Emma Yimeng Zhu 朱艺蒙, from Beijing, China, received her Master of Art, Culture, and Technology from MIT in 2021 and her bachelor’s degree in architecture from Cornell University in 2019. Emma identifies herself as an artist that works in-between the context of visual art and architecture. Emma has a strong interest in the parasitic and endocytosed relationship between human body and architectural space. Through a diverse range of media, including physical and virtual installation, performance, and video, Emma investigates the elasticity of this relationship. In 2020 Spring Emma was an artist in residence at Pioneer Works. Most recently she co-founded ppppress at MIT with the support of CAMIT Grant. Emma is also the co-founder of 坐北朝南, an architectural design studio in Beijing.


Lines can be seemingly benign as a series of pixels or vector objects, but lines are political and social, as when they are used to draw a divide between groups of beings both in concrete terms in the way that lines demarcate borders and thus define patterns of migration and more obliquely in the way that lines are drawn between disciplines such as architecture and visual art. This sense of division takes on a more instrumental quality under Euclidean geometry which imbues lines with the authority to keep things tidy, neat, and hygienic…. Is there any line beyond a “clean” line? Ingold provided a taxonomy of lines in his book, ranging from thread, trace, cut, crack, to crease and more. These alternative interpretations of the line hint at non-Euclidean ways of perceiving the world.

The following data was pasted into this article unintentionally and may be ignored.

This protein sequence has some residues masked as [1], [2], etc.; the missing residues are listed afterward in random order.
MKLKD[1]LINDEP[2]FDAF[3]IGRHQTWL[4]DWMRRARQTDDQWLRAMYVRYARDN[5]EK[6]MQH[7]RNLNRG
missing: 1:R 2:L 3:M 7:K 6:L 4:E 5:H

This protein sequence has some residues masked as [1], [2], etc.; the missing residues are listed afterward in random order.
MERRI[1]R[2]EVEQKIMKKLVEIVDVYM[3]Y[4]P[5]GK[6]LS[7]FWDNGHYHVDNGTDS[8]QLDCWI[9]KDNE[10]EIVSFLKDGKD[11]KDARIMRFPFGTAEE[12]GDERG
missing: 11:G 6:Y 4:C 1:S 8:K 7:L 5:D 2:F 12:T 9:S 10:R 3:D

By examining the threads, cuts, cracks and creases, the lines that are not clean, or well defined, this thesis attempts to make room for the “in-between space.” The “in-between space” happens at various scales and in various contexts, from the very intimate level of perceiving one self’s (one’s own body’s) boundary as an in-between space to connect across entities, to the rendering of screens (medium and object) as liminal and porous lines facilitating unusual linkages, and eventually to the reinterpretation of borders and migration as spaces for collective imagination.

The approach is mostly self-reflexive and self-referential, combining selected writings and works I did over the past three years, while suturing them with the thought experiment of “finding the in-between space.” As the title suggests, I am in the state of finding and not-knowing. I want to be as open as possible towards different perspectives.

Dissolved Boundary (Costume, made with thrift clothing, Fall 2019)